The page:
Think of all the flavours of tabbouleh, in kofte form. These vegan lentil kofte are made from red lentils, bulgur wheat and sautéed onion, served up with a fresh tomato herb salad. A light, fresh and easy-to-make Armenian dish.
Country Number 8: Armenia
Next up… Armenia! Neither of us have tried Armenian food before so it was exciting to get to research and find out what country number 8 had in store for us.
The first thing we noticed were ingredients and flavours reminiscent of those in Afghan and Albanian cuisine. This made more sense as we learnt that due to its unique geographical location between Asia and Europe, the cuisine of Armenia has had an intriguing mix of Mediterranean, Middle Eastern and Eastern European influence. Whilst many cuisines from around the world are largely shaped by the country’s modern history, Armenia is one of the few places where it’s culinary traditions are as ancient as its history, dating back over 2000 years.
The second thing we noticed during our research is that there were lots of vegetarian options! The cuisine is equally as rich in vegetables as it is in meat and fish, which means there are plenty of vegetarian-friendly dishes on offer. Alongside the typical Armenian flatbread (lavash), bulgur wheat serves as the main source of carbohydrate.
Popular Armenian Vegetarian Dishes
- Ghapama– Armenian stuffed pumpkin with rice, fruit, nuts, and honey
- Dolma– Although these often contain meat, there are many vegetarian versions of these stuffed vine leaves, with fillings including rice, lentils and as assortment of vegetables
- Gata-A favourite pastry in Armenia, this sweet bread comes in all different shapes and sizes and is often adorned with fancy decoration
- Byorek- Similar to Albania’s Byrek, pies made of filo pastry and stuffed with fillings such as cheese are also very common in Armenia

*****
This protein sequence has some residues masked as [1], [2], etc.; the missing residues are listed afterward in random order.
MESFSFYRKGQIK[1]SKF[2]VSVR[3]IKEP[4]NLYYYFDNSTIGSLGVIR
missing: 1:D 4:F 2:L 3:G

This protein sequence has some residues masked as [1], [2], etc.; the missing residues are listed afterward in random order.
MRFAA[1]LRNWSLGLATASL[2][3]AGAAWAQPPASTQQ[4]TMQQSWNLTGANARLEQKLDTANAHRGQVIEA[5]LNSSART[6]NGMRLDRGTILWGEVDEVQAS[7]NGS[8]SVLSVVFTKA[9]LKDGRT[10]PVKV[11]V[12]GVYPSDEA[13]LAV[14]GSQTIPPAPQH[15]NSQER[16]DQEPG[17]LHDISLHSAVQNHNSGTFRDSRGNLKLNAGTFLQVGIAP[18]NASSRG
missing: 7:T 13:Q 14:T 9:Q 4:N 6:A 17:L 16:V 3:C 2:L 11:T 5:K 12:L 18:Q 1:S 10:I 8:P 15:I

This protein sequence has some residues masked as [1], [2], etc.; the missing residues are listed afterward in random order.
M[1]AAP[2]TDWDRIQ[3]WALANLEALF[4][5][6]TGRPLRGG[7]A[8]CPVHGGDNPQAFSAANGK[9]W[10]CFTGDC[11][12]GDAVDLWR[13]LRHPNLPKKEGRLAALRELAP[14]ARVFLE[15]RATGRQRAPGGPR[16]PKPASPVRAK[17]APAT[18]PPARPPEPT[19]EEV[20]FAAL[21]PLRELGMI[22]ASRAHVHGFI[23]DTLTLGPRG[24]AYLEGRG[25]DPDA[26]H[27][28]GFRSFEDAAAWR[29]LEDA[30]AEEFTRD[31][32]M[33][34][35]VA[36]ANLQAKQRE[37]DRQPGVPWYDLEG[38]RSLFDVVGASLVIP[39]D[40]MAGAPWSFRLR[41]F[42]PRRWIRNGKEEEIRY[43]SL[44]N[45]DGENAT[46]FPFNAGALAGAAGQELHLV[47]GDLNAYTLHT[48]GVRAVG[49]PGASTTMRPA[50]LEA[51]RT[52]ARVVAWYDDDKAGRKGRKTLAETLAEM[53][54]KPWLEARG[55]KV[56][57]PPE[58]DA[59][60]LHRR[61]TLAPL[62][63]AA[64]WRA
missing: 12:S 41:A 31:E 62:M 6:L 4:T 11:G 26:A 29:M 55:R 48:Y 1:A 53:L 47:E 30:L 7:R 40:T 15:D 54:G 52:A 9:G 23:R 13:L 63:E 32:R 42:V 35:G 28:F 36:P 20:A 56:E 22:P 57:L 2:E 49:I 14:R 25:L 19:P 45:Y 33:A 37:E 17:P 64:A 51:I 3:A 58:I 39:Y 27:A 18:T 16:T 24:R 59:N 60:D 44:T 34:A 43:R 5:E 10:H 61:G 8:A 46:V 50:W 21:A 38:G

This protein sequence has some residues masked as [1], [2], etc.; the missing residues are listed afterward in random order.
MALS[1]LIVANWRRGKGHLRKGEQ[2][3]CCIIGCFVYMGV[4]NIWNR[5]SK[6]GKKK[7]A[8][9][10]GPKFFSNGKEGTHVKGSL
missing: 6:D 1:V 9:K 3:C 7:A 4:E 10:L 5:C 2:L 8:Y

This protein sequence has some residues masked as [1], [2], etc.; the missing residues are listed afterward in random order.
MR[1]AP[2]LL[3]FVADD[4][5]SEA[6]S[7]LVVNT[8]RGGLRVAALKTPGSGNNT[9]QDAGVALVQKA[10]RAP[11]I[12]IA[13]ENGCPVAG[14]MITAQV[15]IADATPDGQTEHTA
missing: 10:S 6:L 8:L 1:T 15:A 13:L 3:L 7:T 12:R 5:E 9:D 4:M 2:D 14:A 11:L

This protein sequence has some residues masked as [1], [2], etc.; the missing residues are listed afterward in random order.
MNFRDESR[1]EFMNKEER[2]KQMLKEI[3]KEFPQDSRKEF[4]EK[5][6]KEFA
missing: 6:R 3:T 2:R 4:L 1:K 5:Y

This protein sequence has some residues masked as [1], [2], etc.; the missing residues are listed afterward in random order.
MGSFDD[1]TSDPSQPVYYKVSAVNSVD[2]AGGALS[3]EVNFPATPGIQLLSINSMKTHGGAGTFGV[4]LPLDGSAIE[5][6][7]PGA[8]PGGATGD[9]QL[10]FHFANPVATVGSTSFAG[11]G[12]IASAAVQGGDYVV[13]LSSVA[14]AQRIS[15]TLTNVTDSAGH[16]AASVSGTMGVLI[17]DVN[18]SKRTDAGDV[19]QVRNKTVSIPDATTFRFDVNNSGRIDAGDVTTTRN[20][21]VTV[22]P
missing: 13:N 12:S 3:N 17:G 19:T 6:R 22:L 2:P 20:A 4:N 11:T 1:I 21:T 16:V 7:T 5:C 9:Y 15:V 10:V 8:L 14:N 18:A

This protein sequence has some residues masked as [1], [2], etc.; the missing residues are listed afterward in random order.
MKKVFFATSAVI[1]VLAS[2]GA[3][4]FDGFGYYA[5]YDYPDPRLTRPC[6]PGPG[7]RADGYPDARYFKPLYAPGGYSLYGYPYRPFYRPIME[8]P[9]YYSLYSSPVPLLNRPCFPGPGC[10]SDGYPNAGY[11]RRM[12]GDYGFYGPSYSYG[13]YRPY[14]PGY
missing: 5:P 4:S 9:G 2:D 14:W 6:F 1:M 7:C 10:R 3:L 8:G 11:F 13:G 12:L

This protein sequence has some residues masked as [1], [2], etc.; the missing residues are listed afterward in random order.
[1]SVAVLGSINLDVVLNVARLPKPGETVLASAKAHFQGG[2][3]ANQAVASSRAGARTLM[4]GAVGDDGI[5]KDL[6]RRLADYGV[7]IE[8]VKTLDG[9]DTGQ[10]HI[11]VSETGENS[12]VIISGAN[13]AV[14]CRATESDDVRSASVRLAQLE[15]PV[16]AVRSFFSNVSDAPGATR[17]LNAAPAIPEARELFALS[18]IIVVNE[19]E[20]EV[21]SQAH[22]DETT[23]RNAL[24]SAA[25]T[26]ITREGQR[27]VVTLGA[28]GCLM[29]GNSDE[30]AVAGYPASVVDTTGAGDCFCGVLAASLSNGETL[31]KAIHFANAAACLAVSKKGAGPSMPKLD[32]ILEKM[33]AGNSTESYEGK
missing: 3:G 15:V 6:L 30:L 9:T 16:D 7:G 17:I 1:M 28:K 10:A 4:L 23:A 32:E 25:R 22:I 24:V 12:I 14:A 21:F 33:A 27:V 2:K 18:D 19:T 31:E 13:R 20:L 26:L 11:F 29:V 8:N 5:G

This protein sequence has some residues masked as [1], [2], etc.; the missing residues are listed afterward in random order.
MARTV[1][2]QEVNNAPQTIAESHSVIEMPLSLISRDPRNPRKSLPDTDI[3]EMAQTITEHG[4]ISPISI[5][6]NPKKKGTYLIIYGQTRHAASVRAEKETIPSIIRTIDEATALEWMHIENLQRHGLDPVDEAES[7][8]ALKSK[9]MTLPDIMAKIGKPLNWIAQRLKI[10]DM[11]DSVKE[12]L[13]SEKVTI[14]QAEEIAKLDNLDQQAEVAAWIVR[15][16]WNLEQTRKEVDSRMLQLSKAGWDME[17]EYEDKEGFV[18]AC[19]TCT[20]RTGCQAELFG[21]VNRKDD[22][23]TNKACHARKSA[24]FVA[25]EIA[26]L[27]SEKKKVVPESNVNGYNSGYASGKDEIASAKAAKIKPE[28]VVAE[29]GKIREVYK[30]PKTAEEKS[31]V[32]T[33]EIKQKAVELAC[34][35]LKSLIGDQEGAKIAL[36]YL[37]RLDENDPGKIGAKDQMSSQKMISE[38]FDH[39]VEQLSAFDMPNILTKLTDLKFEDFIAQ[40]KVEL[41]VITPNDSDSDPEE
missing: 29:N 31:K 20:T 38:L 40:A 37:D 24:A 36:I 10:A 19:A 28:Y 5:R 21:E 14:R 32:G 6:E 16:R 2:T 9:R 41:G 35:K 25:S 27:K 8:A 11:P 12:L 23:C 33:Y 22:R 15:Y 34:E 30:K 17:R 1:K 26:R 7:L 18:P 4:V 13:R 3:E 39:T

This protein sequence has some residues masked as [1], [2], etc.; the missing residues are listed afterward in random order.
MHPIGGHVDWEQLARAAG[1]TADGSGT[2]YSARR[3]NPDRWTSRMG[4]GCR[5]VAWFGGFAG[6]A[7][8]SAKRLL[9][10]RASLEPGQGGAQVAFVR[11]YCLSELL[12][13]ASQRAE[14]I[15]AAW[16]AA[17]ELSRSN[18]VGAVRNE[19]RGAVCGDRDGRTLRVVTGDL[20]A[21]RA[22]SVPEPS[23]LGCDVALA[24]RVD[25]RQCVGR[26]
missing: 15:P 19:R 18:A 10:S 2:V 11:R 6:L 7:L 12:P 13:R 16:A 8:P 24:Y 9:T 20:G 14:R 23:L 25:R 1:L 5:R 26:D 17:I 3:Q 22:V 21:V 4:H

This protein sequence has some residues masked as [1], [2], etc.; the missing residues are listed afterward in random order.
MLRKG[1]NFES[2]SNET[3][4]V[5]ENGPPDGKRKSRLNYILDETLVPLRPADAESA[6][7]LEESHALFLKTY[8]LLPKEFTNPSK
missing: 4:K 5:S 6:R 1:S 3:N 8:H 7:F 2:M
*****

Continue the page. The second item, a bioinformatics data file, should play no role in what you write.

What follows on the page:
- Topik– Traditionally consumed during lent, this dish consists of a potato and chickpea shell, coated in cinnamon and filled with a paste of onions, currants, pine nuts and tahini
- Vospov Kofte– Koftes made from lentils and bulgur wheat, topped with a fresh tomato and herb salad
Vegetarian rating of Armenia Cuisine:
Making Vegan Lentil Kofte (Vospov Kofte)
The first vegetarian Armenia dish that caught our eye was Ghapama, an elaborate-looking pumpkin stuffed with rice, fruit, nuts and honey. Upon researching Ghapama recipes, we noticed that the rice element of the dish was nearly identical to the pilaf we made for our Afghani feast. As luck had it, we still had some of this pilaf leftover. So, we decided to two birds with one stone by making Ghapama with our leftovers. Because of this sly manoeuvre, we didn’t follow the traditional method of baking the rice inside the pumpkin. Hence, we didn’t think that posting our recipe would be doing this dish justice.
However, we did make some Vospov kofte from scratch (I swear we didn’t just throw some leftovers together for this one). These are a typical Armenian vegetarian kofte made with lentils and bulgur wheat and served with a herby tomato salad. We based our recipe off of this one from Mission Food Adventure. Of course, we added a few extra touches such as more spices and garlic (cuz garlic is life). We also topped off the dish with toasted cumin seeds and yogurt.
Now, we know deconstructed foods are all the rage at the moment… But these kofte are kind of like the reconstructed version of a tabbouleh salad. Maybe reconstructed will be the new deconstructed. Perhaps we are setting new trends by making these kofte. Probably not. Anyway, on to the recipe…
PS. Apologies for not taking more progress photos for this recipe. We did intend to include some photos of how to shape the kofte. However, as per the classic life of food bloggers, we were frantically trying to form the kofte into peculiar oblong shapes to photograph them before the sun went down. Forgive us.